purposes, you end up with stuff in the description that is real
sensitive to the data-content of the file. If you have programs, or an
operating system, that think "zero" (or the first byte of a file) is
special, and aren't able to virtualize that information by doing a bit
of pointer-offset calculation, then you have an environment in which it
is harder to do these sorts of things: your implementation choices are
either somewhat constrained, or programming-life is going to be harder.
But Erik's hypothesised fancy GUIs are really not going to care about
old, pre-description, files. They can't do anything much with them
besides display icons with question marks (or pictures of turkeys) on
Additionally, simply extending the inode implies something approaching
omniscience on the part of the standardizers; what attributes are needed
and what are "temporary" needs, what are the future needs, and how much
room is "right" for expansion are all rather nasty problems to solve.
Well, there is another way to do it, and that is to dump the inode as
you know it (inadequate model for this sort of thing, as you imply) and
replace it by a tuple that identifies the type of description (the
secret for pulling "what attributes are needed..." out of the operating
system) and the location of the description (the primitive for the
file-content/file-description binding mentioned above). This could be a
file name (if one was very careful about who got hold of "rm" and what
they did with it and had a higher-level "delete" abstraction). It could
also be, e.g., an offset to where the description sat at the *top* of
the physical file if you liked doing "seeks" or the equivalent and
wanted the content at zero. Lots of possibilities, including having a
description type code for "old inode" for when that is necessary.
The fact that UNIX doesn't have typed files in the sense of this discussion
is NOT an accident, and is NOT the consequence of "sloppy design", but rather
quite intentional and thought out.
Yes. In Multics.
(Too strongly) typed files are more trouble than they're worth!
More to the point, operating systems should not try to construe type
information into file names. THAT leads to bad problems. Applications
may be in a different situation.
To me, what makes sense is to develop a convention where if there is typing
information on a file, it is somehow associated with the file by name
and location, in another ordinary file.
Most of these conventions get you into trouble eventually, for the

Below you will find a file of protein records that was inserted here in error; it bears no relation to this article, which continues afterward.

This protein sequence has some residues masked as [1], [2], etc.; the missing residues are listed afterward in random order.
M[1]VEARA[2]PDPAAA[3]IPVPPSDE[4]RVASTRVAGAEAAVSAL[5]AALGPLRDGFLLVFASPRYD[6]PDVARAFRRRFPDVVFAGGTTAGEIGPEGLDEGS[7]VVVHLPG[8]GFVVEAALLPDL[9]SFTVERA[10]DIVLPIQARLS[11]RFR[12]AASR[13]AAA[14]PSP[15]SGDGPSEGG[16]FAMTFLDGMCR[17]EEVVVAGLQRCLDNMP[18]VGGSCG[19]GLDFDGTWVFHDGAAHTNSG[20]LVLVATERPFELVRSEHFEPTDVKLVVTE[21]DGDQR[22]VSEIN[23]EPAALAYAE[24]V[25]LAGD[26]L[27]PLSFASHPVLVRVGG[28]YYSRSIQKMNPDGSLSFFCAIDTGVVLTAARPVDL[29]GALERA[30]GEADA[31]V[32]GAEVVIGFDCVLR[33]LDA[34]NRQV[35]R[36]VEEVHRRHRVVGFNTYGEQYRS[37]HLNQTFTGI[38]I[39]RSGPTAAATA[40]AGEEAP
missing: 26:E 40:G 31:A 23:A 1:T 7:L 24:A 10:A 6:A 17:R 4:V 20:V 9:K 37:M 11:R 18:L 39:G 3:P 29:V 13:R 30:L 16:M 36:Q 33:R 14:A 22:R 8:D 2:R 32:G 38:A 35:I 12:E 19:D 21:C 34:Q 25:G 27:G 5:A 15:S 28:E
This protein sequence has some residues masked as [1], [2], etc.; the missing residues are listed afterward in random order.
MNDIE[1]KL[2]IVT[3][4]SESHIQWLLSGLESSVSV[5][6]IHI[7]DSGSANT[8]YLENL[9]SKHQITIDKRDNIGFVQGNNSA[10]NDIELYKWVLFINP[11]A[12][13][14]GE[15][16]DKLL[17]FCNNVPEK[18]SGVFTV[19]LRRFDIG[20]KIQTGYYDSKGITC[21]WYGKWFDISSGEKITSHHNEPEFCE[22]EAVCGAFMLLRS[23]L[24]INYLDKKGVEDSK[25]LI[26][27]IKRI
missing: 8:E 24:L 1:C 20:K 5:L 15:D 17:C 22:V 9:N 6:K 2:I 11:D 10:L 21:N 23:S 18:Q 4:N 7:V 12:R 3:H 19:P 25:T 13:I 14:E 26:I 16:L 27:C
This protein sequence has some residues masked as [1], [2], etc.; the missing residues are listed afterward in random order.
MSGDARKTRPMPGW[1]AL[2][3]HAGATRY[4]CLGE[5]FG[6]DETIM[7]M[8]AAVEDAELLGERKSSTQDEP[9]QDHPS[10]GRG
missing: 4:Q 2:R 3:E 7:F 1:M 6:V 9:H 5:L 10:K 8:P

same reasons that file name => type conventions do. The havoc that can
be created by people running around removing things they don't
understand is the tip of the iceberg, but illustrative.
Yes, I realize that this creates a bookkeeping mess (and thus is a
Nothing serious, really.
but it doesn't
violate the design of UNIX (which is "kiss")
I'd say it is "operating system keeps its hands off" and I think one
could debate how well UNIX succeeds in that. As I suggest above, there
and it doesn't change the interfaces.
Probably does if it is useful, if you are talking about interfaces to
the user. At the file system primitive level, of course not. These are
(Example: for each file <foo.bar> if there exists a
file .,<foo.bar> (leading . to make it invisible, "," to keep it pretty
unique) then that file contains typing information.
Might work. Think about other models, including having a description
directory s.t., the description for "foo.bar" is always in
./descr/foo.bar (or ./.,descr/foo.bar if your UNIX implementation will
permit that). Makes it easier to write "don't put anything there, don't
remove anything from there" rules. You still need a model to prevent
removing content without removing description.
By using a text file
with "field name: value" type of format, it's infinitely extendable without
ever breaking existing programs (if they're written from the beginning to
ignore fields they don't understand).
Our experience is that you need one additional layer of abstraction --
the description type information -- and, after that, you can use models
that are both more simple and more efficient.